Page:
Is your game a bit off?
Sex therapy was born in the 1960s, with the work of
pioneering researchers Dr. William Masters and Virginia Johnson. They showed us
that many intimacy problems could be cured with a combination of education,
whole-body massage and applying specific techniques. They understood that
some issues with sex are relationship independent, while others involve both
partners. New couples have adjustment problems around who initiates, what is
done and when. Couples with children may be exhausted and torn between
prioritizing children over each other, leading to fights and feelings of
relational doom. And, older couples deal with change of life, medications and
diseases that can affect their closeness, desire and ability to perform.
Throughout life, our sex lives are shaped and changed, and Masters and Johnson
first led us to understand this.
Most doctors don’t get a stitch of sex therapy training in
medical school. That means that the advice they offer is limited to their own
experience in solving sex problems.
This is where a sex therapist comes
in. They won’t suggest a threesome to spice up your sex life, but they will
bring perspective to things, suggest a path forward, and provide you with tools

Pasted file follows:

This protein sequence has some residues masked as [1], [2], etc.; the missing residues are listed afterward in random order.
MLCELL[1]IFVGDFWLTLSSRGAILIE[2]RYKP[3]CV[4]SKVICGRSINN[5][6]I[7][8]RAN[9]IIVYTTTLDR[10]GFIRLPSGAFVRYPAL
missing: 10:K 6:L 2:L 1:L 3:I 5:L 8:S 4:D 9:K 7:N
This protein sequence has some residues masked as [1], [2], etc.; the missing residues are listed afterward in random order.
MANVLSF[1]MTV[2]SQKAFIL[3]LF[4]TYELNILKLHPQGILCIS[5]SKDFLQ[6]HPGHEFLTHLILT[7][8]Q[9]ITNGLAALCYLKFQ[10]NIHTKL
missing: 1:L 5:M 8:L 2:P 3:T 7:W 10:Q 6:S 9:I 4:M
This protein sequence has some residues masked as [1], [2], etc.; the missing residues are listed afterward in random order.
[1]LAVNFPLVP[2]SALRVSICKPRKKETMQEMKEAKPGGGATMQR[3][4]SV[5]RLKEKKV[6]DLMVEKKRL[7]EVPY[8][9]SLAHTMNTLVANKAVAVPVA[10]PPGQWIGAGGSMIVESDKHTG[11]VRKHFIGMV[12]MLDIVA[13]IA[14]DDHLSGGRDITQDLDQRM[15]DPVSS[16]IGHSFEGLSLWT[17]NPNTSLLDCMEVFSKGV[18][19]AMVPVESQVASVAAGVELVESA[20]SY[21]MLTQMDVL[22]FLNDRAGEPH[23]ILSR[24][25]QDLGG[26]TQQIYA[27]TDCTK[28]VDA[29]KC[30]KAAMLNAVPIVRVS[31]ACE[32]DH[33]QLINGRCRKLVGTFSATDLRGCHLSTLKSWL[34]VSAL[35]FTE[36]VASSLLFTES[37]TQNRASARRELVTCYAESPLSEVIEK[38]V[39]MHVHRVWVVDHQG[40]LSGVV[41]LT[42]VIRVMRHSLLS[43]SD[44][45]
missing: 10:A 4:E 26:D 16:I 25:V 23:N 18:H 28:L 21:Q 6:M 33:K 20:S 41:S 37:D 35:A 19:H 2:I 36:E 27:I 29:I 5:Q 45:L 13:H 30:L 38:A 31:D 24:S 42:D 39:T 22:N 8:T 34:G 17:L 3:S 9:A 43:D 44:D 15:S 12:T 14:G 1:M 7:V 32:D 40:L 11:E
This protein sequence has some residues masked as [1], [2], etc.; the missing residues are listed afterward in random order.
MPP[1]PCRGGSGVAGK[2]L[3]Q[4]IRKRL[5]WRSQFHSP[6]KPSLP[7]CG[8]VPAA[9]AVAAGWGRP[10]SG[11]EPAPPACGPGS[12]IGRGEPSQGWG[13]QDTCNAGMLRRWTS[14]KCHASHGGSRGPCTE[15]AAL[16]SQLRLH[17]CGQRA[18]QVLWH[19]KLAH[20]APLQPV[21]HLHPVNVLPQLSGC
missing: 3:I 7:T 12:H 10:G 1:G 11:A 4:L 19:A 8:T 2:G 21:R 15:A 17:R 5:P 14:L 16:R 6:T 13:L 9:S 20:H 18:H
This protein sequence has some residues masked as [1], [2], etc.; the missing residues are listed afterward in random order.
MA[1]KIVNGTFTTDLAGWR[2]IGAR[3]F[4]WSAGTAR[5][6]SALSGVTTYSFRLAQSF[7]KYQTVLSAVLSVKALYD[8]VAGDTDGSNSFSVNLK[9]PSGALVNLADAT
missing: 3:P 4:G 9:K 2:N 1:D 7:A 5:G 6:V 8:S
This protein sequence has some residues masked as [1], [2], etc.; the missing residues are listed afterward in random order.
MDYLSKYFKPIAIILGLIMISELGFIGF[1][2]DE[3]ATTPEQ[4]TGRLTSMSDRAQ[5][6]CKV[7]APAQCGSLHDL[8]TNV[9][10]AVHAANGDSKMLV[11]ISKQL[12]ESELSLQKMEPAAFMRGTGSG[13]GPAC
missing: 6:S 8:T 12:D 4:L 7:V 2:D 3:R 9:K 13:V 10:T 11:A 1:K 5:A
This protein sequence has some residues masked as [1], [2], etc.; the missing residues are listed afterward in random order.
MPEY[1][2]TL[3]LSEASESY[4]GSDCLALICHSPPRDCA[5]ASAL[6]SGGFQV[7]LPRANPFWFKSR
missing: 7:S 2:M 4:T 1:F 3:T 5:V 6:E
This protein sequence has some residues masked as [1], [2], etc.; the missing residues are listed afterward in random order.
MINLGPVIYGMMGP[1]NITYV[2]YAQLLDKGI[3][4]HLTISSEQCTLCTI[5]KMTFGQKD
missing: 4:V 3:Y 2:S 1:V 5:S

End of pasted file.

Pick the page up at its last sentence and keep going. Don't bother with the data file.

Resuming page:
to make it happen.
Breaking Down the Swing
Here are the most common reasons to see a sex therapist:
Libido.Mismatched sex drive is very common. In about two-thirds of
cases, men want more sex than women, but in one-third, it’s the other way
around. Either way, it can be problematic. Changes in sex drive can also be
Erectile dysfunction (ED). Organic erection problems due to age or ill health are best treated by a physician. However, situational or stress-related ED, which is more of an unreliable but not truly faulty erection, is best addressed with sex therapy.
Ejaculation.Early or premature ejaculation is the most common sexual issue in young men, and it’s curable with therapy. No pills, sprays or creams needed. The same is true for delayed or late ejaculation. Just a matter of relearning the swing.
Sexual aversion. People avoid sex for many different reasons. They can be religious or cultural, stem from neglect or abuse, or be caused by porn addiction or body image issues. Sexual aversion is also common among cancer survivors and among women following pregnancy.
Sexual obsession. In cases of sexual addiction or fetishes, sex therapy can be very helpful in providing perspective on the behaviors, thoughts and feelings surrounding sexual urges.
Sexual expression. Things can get confusing in periods of coming out or during
changes in gender identity. Nice to have a pillar of support during these
Good sex therapists are a dedicated group of healthcare professionals. Checking with the American Association of Sexuality Educators, Counselors, and Therapists is a good place to start.
This article first appeared on Dr. Turek’s blog